The trial was continuously monitored for safety, efficacy, and PK profile. Additional patients could be added to a dose level, provided there were ≥1 patients who had achieved a partial response (PR) or better.

Patients were treated until disease progression, initiation of new anticancer treatment, or significant toxicity. Patients who discontinued treatment for any reason other than disease progression were followed until disease progression or start of new anticancer treatment. All patients were followed by telephone or medical record review for up to 12 months after documentation of disease progression or start of new anticancer treatment.

Study end points

Safety end points included AEs graded according to the National Cancer Institute Common Terminology for Criteria for Adverse Events (version 4.0), serious AEs, and DLTs, as assessed by periodic 12-lead electrocardiogram recordings, physical examinations, vital sign measurements, ECOG performance status, and laboratory abnormalities.

According to National Comprehensive Cancer Network guidelines, preliminary assessments of clinical activity were based on investigator assessment of response to treatment using bone marrow samples and included CR, CR with incomplete blood count recovery, PR, no response, or progressive disease.14 

PK concentrations of total antibody, PBD-conjugated antibody, and free SG3199 in serum were measured using validated bioanalytic methods, with lower limits of quantification (LLOQs) of 20 ng/mL, 5.06 ng/mL, and 25 pg/mL, respectively. Serum concentrations above the LLOQs were used for the PK analysis. PK parameters (ie, maximum concentration [Cmax] and area under the concentration-time curve [AUC]) were determined by noncompartmental analysis. For the Q3W schedule, PK samples were collected during cycles 1 and 2 on days 1 (0 hours, end of infusion, 3 hours, and 6 hours), 2, 3, 5, 8, and 15; during cycle 3 on day 1 (0 hours and end of infusion); at end of treatment; and during the follow-up period. For the QW schedule, samples were collected in cycle 1 during week 1, days 1 (0 hours, end of infusion, and 5 hours), 2, 3, and 5; week 2, days 8 (0 hours, end of infusion, and 5 hours), 9, 10, and 12; and week 3, day 15 (0 hours and end of infusion) and in cycle 2 and subsequent cycles on days 1 (0 hours and end of infusion), 8 (0 hours and end of infusion), and 15 (0 hours and end of infusion); at end of treatment; and during the follow-up period. ADA levels in serum before, during, and after treatment were measured using validated bioanalytic methods.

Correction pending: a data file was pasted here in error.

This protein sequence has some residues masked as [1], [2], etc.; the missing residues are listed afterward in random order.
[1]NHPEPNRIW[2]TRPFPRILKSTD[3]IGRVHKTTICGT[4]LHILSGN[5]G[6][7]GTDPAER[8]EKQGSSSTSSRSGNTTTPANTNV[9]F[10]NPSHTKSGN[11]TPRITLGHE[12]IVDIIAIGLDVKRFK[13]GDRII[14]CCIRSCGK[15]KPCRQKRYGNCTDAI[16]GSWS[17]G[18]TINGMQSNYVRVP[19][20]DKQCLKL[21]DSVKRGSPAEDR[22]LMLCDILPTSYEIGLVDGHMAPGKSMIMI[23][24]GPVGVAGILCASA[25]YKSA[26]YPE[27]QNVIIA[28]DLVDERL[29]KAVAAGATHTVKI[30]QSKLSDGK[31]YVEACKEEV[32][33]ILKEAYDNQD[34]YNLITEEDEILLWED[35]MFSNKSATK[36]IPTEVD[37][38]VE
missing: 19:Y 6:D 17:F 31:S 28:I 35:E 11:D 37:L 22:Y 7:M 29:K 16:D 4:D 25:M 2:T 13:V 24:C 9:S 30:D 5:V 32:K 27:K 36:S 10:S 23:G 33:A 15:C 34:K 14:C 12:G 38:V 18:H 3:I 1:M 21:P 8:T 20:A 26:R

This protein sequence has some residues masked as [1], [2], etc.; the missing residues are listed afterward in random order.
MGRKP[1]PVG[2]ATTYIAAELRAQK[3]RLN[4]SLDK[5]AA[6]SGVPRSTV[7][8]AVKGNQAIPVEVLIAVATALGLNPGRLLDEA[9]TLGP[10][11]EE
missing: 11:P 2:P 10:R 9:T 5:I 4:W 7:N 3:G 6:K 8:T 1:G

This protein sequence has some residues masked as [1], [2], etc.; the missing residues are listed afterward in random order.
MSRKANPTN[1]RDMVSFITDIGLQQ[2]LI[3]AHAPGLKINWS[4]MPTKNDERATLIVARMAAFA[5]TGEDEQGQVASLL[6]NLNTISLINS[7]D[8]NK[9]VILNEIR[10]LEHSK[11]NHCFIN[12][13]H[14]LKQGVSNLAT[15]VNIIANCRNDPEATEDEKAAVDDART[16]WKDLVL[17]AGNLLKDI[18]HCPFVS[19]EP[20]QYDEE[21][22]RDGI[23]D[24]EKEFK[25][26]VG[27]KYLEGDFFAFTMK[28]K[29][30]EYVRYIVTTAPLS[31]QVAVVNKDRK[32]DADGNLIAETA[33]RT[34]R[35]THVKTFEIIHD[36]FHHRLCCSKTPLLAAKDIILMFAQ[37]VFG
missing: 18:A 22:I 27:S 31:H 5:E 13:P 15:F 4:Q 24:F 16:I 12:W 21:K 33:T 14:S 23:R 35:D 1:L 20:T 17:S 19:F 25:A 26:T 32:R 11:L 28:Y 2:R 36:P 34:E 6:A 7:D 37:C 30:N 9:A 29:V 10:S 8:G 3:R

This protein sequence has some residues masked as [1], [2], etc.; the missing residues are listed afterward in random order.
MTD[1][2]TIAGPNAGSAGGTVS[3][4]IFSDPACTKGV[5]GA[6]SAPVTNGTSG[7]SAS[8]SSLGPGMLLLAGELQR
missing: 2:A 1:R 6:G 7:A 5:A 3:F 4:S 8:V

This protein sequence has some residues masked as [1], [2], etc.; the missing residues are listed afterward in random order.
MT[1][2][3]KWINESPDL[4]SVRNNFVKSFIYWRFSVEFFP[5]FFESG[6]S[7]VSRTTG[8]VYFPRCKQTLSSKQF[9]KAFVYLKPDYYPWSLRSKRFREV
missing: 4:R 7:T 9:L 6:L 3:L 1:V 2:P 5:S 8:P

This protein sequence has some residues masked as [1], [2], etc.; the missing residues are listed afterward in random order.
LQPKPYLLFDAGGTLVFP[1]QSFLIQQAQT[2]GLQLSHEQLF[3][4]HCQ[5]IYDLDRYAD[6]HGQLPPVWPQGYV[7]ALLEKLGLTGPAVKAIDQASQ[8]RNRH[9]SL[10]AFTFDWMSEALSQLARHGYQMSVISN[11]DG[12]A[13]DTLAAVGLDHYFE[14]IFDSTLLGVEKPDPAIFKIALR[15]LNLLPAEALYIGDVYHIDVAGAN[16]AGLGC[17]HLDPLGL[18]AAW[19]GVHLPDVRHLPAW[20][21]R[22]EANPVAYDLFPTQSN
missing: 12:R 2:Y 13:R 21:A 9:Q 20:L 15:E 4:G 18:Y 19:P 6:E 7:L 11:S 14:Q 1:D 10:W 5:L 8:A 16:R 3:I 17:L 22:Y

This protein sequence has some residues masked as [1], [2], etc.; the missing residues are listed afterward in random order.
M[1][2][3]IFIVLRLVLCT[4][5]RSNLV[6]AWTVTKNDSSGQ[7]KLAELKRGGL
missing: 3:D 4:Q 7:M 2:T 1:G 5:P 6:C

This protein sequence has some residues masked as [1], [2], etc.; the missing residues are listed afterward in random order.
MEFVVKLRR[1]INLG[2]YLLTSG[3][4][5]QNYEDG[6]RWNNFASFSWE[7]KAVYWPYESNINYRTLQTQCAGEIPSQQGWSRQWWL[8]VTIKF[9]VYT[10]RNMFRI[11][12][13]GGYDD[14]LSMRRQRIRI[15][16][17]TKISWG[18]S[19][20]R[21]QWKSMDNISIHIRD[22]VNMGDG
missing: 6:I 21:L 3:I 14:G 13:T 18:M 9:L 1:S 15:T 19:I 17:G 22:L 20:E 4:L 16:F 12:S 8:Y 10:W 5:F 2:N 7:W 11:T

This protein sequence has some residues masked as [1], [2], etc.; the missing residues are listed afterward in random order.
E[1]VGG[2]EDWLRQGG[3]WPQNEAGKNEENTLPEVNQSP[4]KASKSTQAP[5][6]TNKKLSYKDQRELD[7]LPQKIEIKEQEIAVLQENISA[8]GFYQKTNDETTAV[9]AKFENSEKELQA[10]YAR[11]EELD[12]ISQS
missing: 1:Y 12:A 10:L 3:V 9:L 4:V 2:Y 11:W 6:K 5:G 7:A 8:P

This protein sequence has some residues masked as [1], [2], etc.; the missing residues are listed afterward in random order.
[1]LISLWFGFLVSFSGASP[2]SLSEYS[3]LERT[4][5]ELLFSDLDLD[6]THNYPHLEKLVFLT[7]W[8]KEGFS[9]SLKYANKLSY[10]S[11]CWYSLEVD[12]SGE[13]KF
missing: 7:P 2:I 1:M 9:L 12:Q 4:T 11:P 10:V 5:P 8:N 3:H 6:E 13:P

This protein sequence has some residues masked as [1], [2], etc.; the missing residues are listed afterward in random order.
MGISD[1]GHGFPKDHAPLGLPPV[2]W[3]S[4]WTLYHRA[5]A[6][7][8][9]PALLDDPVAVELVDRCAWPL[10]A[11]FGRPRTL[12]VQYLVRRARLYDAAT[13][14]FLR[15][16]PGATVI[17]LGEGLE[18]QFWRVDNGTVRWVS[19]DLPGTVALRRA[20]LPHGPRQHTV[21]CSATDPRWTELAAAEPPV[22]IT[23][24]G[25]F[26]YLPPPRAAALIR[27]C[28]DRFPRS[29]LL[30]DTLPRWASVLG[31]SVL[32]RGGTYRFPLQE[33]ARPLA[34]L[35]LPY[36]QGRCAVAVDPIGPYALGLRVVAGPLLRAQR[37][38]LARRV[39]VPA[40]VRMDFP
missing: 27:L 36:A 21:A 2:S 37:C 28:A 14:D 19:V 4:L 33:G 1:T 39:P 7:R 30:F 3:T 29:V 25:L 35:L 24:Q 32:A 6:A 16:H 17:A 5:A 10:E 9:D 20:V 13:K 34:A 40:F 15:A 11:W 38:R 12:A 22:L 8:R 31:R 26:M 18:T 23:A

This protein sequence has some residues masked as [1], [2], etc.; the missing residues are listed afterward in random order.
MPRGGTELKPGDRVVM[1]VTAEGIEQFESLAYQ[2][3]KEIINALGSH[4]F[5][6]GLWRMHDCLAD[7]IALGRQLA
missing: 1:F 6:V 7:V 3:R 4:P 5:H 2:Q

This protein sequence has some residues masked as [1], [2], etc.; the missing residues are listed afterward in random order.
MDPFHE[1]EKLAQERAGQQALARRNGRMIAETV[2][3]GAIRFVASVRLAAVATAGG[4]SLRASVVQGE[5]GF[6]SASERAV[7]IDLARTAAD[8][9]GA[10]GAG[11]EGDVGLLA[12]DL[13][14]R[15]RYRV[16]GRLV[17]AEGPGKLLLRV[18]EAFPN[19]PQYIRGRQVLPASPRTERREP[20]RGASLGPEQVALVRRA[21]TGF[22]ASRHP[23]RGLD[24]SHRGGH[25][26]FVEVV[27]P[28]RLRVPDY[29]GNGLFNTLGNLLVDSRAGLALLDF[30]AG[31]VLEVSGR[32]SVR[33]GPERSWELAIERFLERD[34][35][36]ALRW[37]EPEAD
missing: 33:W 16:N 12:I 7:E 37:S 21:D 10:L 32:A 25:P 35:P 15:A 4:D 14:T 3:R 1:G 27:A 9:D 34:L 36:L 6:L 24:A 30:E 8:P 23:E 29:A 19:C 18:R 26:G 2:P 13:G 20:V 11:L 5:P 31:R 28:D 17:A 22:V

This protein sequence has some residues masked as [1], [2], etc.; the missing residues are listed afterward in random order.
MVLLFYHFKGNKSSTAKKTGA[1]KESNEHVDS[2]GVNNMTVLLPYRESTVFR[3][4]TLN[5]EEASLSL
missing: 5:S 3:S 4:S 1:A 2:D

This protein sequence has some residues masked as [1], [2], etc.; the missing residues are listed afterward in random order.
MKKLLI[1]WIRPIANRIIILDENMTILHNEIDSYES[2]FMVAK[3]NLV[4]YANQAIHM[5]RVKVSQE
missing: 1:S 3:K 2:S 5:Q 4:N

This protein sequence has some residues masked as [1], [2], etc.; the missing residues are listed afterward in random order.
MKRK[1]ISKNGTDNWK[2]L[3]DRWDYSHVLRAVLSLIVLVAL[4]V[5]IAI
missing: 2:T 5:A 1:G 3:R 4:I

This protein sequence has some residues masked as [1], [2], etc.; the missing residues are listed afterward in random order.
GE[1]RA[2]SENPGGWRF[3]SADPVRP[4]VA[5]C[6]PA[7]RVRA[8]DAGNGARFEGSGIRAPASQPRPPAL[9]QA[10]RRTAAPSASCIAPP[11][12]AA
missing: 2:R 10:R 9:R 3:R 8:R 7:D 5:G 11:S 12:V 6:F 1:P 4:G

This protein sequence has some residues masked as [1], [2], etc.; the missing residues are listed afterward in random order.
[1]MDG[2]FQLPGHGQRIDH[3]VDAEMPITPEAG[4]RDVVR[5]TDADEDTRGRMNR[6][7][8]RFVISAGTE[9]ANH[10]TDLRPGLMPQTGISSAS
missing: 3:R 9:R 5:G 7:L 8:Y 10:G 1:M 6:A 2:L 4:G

Statistical analysis

Descriptive statistics and listings were used to report safety, efficacy, and PK parameters. Patients were evaluable for efficacy and toxicity if they had received ≥1 dose of loncastuximab tesirine. The population for PK analysis comprised all treated patients with sufficient concentration data available for PK analysis.

All authors had full access to the data in this study and were involved in data analysis and interpretation. Additional details of the study design are available in the study protocol included in the data supplement.

Results

Patient characteristics

Thirty-five patients were accrued and received treatment in the dose-escalation phase from April 2016 through May 2018. The study was terminated by the study sponsor during the dose-escalation phase. After study termination, patients were to be followed for 30 days after the last dose of study medication or until initiation of new treatment. Baseline demographics and clinical characteristics of the study population are reported in Table 1. The median age was 55 years (range, 20-80). Philadelphia chromosome (4 [11%] of 35) and hypodiploid chromosomes (3 [9%] of 35) were the most common cytogenetic abnormalities. Patients had received a median of 3 prior systemic therapies (range, 1-15). All patients had received prior chemotherapy. Overall, 21 patients (60%) had received ≥1 prior B-cell–directed therapies (Table 1); approximately half had received prior blinatumomab (16 [46%] of 35).